Re: number of people acceptable to keep everyone unmuted during a meeting?


I have to agree with brian here.

Quoting the message that you're responding to above your response is a fairly common practice, especially in developer groups. I used to be on a list for drbd, which is a data syncronization program and well over 80 percent of the messages on that list were written in such a manner.

Personally i've not started doing that as a general practice, but the wining on this subject has made me think about starting to do so.

On 8/26/2020 11:18 PM, Brian Vogel wrote:
On Wed, Aug 26, 2020 at 10:06 PM, Pamela Dominguez wrote:
In a normal email, if the person answers the person’s questions, you can see what they are responding to under the response.
No.  In a typical "blind-style" email, perhaps, but I can assure you that most of the world does "quote, response, quote, response, quote, response" not "response, quote, response, quote, response, quote," when complex exchanges are involved.

Even I don't quote at the top when it would be immediately obvious to most readers in a topic what I was responding to.  This message is another case where there have been multiple responses, by multiple members, prior to this offering by me.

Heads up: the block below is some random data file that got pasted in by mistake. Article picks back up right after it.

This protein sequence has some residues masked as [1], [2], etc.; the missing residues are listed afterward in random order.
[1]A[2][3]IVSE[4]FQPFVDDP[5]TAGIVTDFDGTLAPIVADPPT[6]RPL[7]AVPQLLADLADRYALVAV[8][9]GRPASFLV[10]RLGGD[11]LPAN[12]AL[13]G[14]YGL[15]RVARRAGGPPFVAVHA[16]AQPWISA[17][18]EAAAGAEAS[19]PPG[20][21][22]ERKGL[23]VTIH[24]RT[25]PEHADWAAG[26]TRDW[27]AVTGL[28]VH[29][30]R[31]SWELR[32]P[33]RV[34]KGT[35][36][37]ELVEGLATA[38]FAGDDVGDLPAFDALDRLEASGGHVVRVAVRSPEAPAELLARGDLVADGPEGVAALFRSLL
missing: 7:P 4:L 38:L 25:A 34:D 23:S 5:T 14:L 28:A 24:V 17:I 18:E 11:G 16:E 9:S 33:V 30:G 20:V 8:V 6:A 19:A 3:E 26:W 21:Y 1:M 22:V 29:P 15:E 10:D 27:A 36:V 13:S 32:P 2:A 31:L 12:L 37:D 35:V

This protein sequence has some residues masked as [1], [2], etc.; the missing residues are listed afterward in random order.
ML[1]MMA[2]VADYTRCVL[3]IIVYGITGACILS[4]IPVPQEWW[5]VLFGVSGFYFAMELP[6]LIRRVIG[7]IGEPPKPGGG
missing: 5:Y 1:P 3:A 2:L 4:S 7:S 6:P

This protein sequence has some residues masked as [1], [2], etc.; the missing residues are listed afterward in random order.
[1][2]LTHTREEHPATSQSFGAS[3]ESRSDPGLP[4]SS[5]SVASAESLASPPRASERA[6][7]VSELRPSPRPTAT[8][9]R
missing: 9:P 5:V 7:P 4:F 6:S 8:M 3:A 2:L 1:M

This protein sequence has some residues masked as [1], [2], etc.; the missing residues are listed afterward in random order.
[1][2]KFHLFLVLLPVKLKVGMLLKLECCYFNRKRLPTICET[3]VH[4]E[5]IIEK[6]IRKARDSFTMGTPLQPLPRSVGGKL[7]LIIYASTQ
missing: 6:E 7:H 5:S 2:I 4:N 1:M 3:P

This entire message would be far harder to decipher were the assertion I'm saying is incorrect were to be at the bottom.  I would, in fact, for most readers, be entirely backward.

I also found out that NVDA (and, by extension, I'd be willing to presume most screen readers) can handle block quotes in e-mail messages with a built-in single letter navigation command, and a complementary single character (but not letter) built-in command to jump out of a block quote to the next/previous batch of unquoted material.  Anyone who wants to read about that can see the topic on the NVDA Group:  
Access regarding email with quotations and screen readers, NVDA, in this case


Brian - Windows 10 Pro, 64-Bit, Version 2004, Build 19041  

Always remember that computers are just glorified light bulbs - they rarely fail in continuous use and usually go pop when turned off and on.

        ~ Technician with the username Computer Bloke, on

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